There's a clear kinship among the crew members, who share lighthearted banter before shifting their attention to the task at hand. As they clear the way for the solar installation, they must navigate steep and rocky terrain. Doing it safely requires the buy-in and attention of every worker, including Supervisor Dustin Garner.

A lifelong West Virginia resident, Garner grew up on a small family farm in the town of Elizabeth.

"Whether it was in the field, or in the garden, or milking cows, there was always something to be done," he recalls, taking a deep breath of the crisp morning air. "I'm glad they [Garner's parents] instilled that work ethic at a young age."

Every ounce of that work ethic is necessary on this job, where crew members must navigate hilly terrain as they prepare the land for its future use.

SAFECO's staff is full of people with stories that parallel Garner's, workers with a passion for the outdoors and a connection to the Mountain State.

Ed Jones was born and raised in nearby Wirt County, where he still resides today.

He is one of the elder statesmen of the SAFECO crew, passing down his knowledge to the rest of the staff.

"I've been doing this work for 27 years," Jones says. "I try to help out the greenhorns here whenever I can. When they're willing to listen, I'm always willing to teach."

Today he is operating a John Deere 1050K Dozer, which he is using to carefully move piles of timber and brush. With decades of experience under his belt, Jones has developed a clear understanding of what he needs out of his machines — and a clear preference for which ones he uses.

"I have been in the cabs of a lot of machines in my life," he says. "John Deere machines are my favorite. I just love the way they run."

The Power of Possibility

With a watchful eye on his crew, Jordan makes his way across the vast metals factory jobsite. Operators methodically move large chunks of steel and concrete. It's work that takes both power and precision.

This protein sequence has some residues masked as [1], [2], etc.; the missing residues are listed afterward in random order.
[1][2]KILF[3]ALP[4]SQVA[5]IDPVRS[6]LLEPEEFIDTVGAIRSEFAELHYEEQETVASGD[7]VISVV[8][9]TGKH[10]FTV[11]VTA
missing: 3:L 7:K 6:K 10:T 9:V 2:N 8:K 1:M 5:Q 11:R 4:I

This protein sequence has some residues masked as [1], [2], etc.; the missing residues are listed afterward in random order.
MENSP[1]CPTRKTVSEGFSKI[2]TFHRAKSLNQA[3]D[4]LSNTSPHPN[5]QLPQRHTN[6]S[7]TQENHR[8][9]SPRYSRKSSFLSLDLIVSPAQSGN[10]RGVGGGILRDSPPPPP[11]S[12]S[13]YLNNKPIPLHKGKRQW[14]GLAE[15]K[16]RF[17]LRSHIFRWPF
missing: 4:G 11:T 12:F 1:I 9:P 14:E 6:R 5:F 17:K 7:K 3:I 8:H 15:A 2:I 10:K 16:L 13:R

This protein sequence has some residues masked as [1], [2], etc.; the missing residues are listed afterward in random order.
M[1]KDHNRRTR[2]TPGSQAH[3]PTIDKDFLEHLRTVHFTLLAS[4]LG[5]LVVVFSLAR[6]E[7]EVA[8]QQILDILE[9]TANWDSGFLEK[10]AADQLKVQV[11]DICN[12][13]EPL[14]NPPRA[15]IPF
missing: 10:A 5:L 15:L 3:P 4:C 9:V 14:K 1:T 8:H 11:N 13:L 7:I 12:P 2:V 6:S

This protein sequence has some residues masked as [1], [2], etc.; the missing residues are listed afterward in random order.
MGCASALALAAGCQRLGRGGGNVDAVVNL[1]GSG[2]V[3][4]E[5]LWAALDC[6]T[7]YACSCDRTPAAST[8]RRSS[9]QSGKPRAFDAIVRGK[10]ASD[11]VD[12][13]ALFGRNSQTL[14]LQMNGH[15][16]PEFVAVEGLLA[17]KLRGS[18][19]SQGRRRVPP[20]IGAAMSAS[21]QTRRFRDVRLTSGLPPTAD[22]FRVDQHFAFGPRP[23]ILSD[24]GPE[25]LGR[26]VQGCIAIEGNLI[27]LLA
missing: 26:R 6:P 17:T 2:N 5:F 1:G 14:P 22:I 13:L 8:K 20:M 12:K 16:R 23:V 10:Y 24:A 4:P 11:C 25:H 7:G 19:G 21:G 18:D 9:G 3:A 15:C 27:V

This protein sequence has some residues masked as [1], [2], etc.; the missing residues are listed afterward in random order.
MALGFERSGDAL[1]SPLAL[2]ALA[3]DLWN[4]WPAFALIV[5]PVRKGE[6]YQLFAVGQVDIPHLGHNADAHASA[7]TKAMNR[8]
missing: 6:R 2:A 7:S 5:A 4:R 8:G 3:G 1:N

"We put the John Deere machines through some extreme situations here," explains Jordan. "We are working with heavy materials. It's really hard on machines. We need machines that can handle that and be ready to go every day."

Still, he is quick to point out that a machine is only as good as the people who stand behind it. A close relationship with SAFECO's dealer, Leslie Equipment Co., is essential.

"On the day we bought our first machine, I met the owner of the dealership, and he handed me a business card with his cell phone number on it," Jordan says. "There's a level of accountability I have in my family and in our company, and there's that same level of accountability with our dealer. And they are there for us every time."

It's a feeling that provides peace of mind in the present. Perhaps more importantly, it instills a sense of confidence about what could come next.

SAFECO isn't just aiming for the status quo. As he takes the helm of the family business, Jordan is reaching for something greater, aspiring to unlock growth and prosperity for both his company and the communities it serves.

He glances purposefully up at the vast West Virginia sky and briefly allows himself to consider the possibilities on the horizon.

"There are so many opportunities in front of us right now," Jordan says. "We don't have a ceiling to what we can do —  and that is a great feeling."

SAFECO Environmental Services is serviced by Leslie Equipment Company, Pleasant Valley, West Virginia.


SAFECO Environmental Services include liability transfers, demolition, excavation, environmental remediation, and brownfield development


SAFECO Environmental Services includes the following segments:

  • Liability Transfers
  • Demolition
  • Excavation
  • Environmental Remediation
  • Brownfield Development

Source: safecoservices.com.